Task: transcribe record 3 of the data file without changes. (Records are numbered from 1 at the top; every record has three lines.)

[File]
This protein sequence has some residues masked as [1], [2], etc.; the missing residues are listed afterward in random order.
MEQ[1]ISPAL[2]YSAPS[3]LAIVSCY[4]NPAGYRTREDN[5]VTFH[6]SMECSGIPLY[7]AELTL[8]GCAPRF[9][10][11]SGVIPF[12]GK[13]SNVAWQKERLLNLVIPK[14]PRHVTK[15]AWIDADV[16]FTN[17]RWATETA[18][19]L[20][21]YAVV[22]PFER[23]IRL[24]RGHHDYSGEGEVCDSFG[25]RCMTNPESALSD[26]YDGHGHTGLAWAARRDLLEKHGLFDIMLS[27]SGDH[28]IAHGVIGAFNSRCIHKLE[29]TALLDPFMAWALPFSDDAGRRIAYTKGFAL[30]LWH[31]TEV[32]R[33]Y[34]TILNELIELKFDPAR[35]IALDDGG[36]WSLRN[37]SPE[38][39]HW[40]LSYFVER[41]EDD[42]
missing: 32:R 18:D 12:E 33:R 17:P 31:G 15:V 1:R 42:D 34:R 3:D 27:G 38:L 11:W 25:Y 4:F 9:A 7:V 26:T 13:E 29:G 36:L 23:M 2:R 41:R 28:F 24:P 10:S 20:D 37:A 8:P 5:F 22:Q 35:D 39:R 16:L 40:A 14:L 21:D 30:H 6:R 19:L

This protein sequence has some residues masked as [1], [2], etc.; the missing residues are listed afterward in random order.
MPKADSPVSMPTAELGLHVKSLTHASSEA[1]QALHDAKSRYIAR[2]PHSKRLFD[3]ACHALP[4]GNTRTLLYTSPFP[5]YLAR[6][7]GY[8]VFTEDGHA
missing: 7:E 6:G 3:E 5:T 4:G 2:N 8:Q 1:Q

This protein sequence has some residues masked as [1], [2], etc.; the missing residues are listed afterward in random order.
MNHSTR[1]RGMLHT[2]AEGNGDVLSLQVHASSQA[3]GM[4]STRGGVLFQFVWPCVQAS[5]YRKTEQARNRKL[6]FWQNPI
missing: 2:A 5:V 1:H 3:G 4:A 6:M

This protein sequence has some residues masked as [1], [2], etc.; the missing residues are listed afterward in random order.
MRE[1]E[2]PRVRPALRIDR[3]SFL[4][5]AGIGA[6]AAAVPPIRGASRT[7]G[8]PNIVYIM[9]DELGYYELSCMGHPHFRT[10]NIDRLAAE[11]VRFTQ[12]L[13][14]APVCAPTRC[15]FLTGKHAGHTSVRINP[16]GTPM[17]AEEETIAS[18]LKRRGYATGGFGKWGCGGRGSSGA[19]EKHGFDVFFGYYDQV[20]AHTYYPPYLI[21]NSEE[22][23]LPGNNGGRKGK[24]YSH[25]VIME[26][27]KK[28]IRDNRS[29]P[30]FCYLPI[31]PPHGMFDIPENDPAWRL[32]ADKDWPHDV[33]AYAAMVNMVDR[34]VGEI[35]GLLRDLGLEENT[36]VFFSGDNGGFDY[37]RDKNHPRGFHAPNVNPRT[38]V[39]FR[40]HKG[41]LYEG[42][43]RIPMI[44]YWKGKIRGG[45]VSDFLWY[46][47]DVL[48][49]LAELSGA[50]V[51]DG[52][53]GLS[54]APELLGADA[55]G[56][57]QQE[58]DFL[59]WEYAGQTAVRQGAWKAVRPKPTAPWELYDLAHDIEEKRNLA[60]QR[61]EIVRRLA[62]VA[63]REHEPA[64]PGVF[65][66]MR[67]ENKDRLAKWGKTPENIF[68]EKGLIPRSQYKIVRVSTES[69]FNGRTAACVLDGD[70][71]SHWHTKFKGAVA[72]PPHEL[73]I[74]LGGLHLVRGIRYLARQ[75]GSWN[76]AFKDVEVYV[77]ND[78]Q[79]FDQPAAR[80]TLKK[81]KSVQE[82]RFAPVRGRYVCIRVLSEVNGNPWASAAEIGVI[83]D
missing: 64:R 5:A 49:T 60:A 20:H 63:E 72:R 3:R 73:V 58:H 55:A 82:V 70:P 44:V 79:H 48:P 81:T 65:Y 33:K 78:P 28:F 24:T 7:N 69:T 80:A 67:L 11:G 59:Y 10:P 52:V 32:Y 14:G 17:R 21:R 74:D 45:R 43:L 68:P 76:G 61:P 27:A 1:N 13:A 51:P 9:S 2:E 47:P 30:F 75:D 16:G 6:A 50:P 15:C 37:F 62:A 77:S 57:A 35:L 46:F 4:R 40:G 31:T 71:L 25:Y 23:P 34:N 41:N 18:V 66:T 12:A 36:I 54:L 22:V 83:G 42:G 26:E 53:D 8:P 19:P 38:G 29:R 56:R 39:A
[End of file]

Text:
This protein sequence has some residues masked as [1], [2], etc.; the missing residues are listed afterward in random order.
MNHSTR[1]RGMLHT[2]AEGNGDVLSLQVHASSQA[3]GM[4]STRGGVLFQFVWPCVQAS[5]YRKTEQARNRKL[6]FWQNPI
missing: 2:A 5:V 1:H 3:G 4:A 6:M